In the run-up to the December 31st deadline, it’s also advisable to ascertain whether the car dealer in question will still honour the deal in the new year. If so, drivers should use the first few days of January 2021 to assess if the pre or post-Brexit offer is better, and save money this way.

Getting a mortgage

Research has found that almost half of prospective first-time house buyers have changed their plans due to the uncertainty around Brexit. This comes in spite of mortgage rates dropping to historic lows, as a result of the Bank of England’s base rate cuts—though many lenders have sought to offset this by increasing their upfront fees. The upside to this uncertainty is that house prices have dropped since the referendum, making this significant purchase far cheaper in a lot of parts of the country. In addition, lower rates have meant that remortgaging has become more appealing to homeowners, with 2018 seeing the highest number of remortgaged loans in a decade.


When it comes to the UK’s departure from the EU, it appears that a no-deal Brexit may actually be favourable for prospective first-time buyers, with experts predicting that house prices could drop by anywhere between 6%-20%. On the other hand, those looking to sell their houses would clearly be badly impacted by Brexit. Beyond steep price drops in a no-deal scenario, it’s unclear exactly what exiting the EU with a trade deal would entail for those looking to get on to the property ladder. Uncertainty looms in regards to property prices, while interest rates could go up or down depending on the economy. For instance, the government may reduce rates to stimulate growth or raise them if inflation becomes an issue. This could also influence whether current homeowners without a fixed rate deal decide to remortgage their properties post-Brexit or not.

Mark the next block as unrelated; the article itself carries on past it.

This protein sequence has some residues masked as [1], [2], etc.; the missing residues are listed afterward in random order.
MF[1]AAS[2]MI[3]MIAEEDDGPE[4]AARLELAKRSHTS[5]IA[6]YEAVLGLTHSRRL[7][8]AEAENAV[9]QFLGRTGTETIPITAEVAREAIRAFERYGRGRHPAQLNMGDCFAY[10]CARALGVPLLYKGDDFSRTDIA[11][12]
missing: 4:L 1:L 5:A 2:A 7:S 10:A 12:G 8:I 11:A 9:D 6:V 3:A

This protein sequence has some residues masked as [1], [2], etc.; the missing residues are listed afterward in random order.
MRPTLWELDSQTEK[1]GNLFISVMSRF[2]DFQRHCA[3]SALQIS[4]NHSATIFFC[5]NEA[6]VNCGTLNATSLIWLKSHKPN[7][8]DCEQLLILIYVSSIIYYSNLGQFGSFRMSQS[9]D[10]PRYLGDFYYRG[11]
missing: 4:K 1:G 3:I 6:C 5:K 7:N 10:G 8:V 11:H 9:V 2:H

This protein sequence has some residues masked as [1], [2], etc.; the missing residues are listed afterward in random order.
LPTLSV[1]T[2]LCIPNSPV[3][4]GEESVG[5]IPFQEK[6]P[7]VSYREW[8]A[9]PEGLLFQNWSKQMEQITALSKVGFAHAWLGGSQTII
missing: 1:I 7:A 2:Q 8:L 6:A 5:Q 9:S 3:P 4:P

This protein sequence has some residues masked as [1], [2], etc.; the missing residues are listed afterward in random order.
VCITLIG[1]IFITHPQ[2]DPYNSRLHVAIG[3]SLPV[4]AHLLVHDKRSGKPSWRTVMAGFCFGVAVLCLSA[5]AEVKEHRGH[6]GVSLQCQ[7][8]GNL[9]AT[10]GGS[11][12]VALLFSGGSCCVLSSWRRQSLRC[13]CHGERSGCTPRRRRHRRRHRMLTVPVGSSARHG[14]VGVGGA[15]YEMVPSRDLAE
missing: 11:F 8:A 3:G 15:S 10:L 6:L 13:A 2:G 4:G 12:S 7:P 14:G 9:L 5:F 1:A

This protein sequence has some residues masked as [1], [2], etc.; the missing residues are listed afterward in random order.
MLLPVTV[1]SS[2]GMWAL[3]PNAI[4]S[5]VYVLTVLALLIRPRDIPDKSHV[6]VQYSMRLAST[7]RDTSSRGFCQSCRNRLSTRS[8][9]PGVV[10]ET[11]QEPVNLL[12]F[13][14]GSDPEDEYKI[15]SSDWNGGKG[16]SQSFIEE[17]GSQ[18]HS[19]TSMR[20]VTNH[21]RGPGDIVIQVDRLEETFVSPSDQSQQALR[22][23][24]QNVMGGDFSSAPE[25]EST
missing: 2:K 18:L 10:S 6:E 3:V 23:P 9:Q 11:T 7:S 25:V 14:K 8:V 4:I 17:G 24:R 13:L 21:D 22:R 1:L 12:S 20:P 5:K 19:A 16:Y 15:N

Of course, all of the above decisions will be affected by the state of the economy as a whole. The possibility of rising unemployment, higher interest rates, and increased consumer costs in a no-deal scenario could inhibit people’s ability to enter the property market to begin with.

Deciding pension pot investments

For those without a final salary-style pension, who instead rely on a fund, their final pension pot will depend on the performance of their investments. A disorderly no-deal Brexit in particular could have a huge effect on how much money they’ll receive when they retire. If their pension fund is being invested in domestically-focused UK companies that make the majority of their money at home, Brexit could have a massive impact on their pension. This is because, if the economy tanks, the share prices of these businesses will likely drop along with it. However, for those investing in businesses that make their money overseas, Brexit shouldn’t be too consequential, especially as dollar earnings would increase as the sterling drops.

This risk means that many people may seek to change their investment choices either before or after Brexit, especially with more than two-fifths of Brits believing their pension funds will indeed lose value as a result. Most pension schemes will allow members to decide where their money goes, meaning people could choose to shift their investments overseas, or even switch from equity to cash to avoid the risks of the stock market entirely.